I consider habitat as the primary statement of cultural identity, especially in rural communities such as the ones I am documenting. In this case the term ‚Äėhabitat‚Äô should be interpreted in the broadest sense. I‚Äôm not only referring to houses and formal architecture, but also to functional and collective constructions such as irrigation canals, fields, terraces, pastures, shepherds‚Äô shelters, olive presses, granaries, etc.. In Berber communities building and living are integrated as collective activities. This conception implies an approach that assigns a preeminent role to the users, the inhabitants. What I‚Äôm trying to show is how habitat emerges in dialogue with the geographical constraints, how habitat fulfills the cultural and social needs of a people, and how Berbers manage the extreme natural elements to make space habitable.


A HOUSE FOR THE FUTURE
Apart from offering a survey of Berber culture in rural Morocco, this project may also serve as an instrument for reflection on the social and environmental consequences of habitat in general. Western society is faced with a fundamental ecological and energy crisis. Within decades the end of the unbridled use of fossil fuels is expected. We have to anticipate the important cultural shift this will bring, and live up to the requirements of sustainable development. At present, building and living are responsible for the largest energy consumption next to transport and industry. This fact implies a radical modification of our housing concepts. It means we have to re-design our houses in a way that they are less dependent on energy consumption, wasteful production techniques, and industrial materials such as concrete, steel and synthetic products. It involves a modern and post-industrial use of natural materials: wood of course, but also natural stone and earth. In other words, we will need to return to the same primary materials the Berbers value and use so well. This photographic project hopes to contribute to a better appreciation of traditional building skills. All too often these are considered as primitive, although they have always satisfied the demands of what we define today as sustainable development.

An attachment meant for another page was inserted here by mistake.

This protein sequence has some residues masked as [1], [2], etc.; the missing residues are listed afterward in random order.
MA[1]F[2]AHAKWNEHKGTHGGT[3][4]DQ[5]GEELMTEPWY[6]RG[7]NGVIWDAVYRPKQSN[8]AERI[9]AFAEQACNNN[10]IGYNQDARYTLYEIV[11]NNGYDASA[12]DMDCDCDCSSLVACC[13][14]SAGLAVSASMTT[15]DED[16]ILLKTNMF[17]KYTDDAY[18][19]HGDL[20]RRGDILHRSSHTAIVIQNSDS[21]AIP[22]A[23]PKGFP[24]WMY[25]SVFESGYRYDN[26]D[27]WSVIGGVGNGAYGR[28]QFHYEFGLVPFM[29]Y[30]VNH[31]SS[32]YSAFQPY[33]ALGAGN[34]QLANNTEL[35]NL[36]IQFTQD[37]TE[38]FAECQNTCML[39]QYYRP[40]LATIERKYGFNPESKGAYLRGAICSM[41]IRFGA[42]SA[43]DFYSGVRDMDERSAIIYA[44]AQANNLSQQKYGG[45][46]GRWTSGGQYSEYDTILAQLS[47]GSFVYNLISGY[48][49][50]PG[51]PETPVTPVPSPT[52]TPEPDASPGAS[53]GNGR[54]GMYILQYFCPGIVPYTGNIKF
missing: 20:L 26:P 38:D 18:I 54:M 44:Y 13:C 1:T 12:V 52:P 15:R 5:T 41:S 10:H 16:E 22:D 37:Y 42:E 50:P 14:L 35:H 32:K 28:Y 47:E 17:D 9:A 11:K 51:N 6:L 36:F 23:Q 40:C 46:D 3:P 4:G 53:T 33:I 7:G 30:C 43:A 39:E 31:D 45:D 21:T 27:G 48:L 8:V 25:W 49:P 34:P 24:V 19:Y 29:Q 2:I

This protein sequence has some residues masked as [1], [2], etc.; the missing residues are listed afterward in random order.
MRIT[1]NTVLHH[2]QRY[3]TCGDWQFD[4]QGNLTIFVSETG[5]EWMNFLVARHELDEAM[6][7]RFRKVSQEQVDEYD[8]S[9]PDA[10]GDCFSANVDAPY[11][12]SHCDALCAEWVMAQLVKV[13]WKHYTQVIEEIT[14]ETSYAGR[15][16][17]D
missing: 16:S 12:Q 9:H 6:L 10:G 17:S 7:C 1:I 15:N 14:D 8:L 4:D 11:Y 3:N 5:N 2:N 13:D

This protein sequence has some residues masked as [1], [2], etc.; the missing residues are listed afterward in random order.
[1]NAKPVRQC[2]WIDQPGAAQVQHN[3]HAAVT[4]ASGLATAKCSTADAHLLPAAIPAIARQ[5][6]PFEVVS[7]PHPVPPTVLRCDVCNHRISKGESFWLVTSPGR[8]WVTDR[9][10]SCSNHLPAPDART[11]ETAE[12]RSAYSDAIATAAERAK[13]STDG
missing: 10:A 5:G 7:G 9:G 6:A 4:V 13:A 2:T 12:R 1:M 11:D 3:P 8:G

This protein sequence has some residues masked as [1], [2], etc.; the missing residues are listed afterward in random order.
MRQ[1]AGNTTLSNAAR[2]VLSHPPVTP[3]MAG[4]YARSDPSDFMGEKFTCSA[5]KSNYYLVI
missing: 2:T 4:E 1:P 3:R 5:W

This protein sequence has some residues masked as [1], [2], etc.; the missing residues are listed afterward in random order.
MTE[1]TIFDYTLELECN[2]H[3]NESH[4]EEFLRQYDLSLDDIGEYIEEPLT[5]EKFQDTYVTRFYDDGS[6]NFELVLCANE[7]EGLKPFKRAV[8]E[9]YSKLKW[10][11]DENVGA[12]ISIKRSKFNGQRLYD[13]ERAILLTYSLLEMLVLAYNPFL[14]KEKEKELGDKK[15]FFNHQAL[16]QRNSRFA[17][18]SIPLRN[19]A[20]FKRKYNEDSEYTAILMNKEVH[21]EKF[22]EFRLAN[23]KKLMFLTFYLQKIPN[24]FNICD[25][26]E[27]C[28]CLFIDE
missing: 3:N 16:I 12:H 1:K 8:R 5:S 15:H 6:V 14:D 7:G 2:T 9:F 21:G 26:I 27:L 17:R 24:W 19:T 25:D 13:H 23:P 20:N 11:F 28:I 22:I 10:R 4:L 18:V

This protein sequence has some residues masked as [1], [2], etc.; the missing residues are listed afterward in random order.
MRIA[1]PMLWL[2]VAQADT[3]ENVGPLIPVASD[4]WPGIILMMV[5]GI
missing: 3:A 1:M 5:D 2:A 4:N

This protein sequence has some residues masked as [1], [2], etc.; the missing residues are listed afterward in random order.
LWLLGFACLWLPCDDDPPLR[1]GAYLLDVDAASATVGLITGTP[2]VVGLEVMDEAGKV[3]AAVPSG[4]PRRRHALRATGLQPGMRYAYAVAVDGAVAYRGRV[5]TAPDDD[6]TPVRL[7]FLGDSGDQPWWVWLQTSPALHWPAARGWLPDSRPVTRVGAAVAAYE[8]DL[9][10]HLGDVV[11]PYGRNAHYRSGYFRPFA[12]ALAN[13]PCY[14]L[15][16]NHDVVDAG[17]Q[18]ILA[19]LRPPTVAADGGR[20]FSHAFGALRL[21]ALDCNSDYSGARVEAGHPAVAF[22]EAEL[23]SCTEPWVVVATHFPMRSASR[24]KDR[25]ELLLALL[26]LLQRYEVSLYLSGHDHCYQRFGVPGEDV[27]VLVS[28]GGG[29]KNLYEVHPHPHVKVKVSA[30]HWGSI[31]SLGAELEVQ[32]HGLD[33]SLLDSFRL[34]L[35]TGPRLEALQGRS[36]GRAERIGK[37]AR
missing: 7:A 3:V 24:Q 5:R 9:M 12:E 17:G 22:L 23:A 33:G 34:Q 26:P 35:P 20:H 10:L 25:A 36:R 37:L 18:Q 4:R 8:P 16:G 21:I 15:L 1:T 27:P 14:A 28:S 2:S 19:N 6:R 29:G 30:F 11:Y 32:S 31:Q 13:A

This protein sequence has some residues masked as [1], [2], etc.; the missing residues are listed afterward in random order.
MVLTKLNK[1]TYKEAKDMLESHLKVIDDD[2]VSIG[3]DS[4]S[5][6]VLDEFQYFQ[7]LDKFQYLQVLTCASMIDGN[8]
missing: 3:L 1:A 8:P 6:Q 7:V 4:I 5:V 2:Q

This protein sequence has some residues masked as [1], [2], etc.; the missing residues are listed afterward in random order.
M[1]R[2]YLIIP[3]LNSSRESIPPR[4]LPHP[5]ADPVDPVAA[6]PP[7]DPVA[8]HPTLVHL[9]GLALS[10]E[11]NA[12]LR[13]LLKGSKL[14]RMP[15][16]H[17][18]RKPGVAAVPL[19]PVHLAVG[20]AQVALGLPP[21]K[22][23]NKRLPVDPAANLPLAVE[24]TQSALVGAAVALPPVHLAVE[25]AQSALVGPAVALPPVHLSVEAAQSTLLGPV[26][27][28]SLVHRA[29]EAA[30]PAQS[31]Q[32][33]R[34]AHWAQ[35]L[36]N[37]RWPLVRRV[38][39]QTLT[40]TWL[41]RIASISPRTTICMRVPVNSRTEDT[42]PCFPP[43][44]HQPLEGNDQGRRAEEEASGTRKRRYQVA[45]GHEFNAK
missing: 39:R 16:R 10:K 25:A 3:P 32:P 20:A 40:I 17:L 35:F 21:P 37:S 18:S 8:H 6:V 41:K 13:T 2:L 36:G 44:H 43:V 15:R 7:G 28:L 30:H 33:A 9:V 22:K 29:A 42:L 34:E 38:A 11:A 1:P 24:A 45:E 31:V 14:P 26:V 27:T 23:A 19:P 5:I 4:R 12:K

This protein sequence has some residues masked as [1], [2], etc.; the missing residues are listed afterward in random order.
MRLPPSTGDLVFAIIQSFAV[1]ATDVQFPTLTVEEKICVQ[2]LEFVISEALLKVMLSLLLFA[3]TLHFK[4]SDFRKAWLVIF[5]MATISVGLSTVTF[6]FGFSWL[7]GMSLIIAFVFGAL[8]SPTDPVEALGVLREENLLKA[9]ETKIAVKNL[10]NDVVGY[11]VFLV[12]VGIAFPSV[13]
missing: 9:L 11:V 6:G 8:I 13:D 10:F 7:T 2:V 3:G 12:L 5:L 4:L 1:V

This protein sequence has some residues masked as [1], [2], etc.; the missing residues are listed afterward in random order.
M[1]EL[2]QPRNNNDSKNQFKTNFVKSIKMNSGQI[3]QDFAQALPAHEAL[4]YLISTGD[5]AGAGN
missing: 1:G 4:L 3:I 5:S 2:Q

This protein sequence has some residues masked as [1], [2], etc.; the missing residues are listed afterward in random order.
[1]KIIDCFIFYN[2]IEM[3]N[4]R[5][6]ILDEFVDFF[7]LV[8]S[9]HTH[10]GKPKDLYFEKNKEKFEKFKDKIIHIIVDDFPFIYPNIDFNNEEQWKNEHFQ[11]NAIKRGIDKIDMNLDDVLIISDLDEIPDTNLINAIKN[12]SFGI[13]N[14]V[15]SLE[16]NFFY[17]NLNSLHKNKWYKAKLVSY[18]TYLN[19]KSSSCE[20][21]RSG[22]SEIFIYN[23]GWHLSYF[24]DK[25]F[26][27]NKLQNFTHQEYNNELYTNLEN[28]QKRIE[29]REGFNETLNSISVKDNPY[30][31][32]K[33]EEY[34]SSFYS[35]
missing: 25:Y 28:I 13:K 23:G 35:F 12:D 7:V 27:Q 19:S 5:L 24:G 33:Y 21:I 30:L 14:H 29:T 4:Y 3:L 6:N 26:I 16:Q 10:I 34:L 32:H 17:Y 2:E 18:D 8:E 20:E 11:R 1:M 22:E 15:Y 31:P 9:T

COMPREHENSIVENESS THROUGH SPECIFICITY
Given the social and geographical complexity of Morocco, this project is structured around a selection of seven rural Berber communities. Each one is representative on a sociological, linguistic as well as on an architectural level. By immersing myself for several weeks in each community, I hope to understand and reveal something of its identity. The purpose of this method is to illustrate the general via specific cases.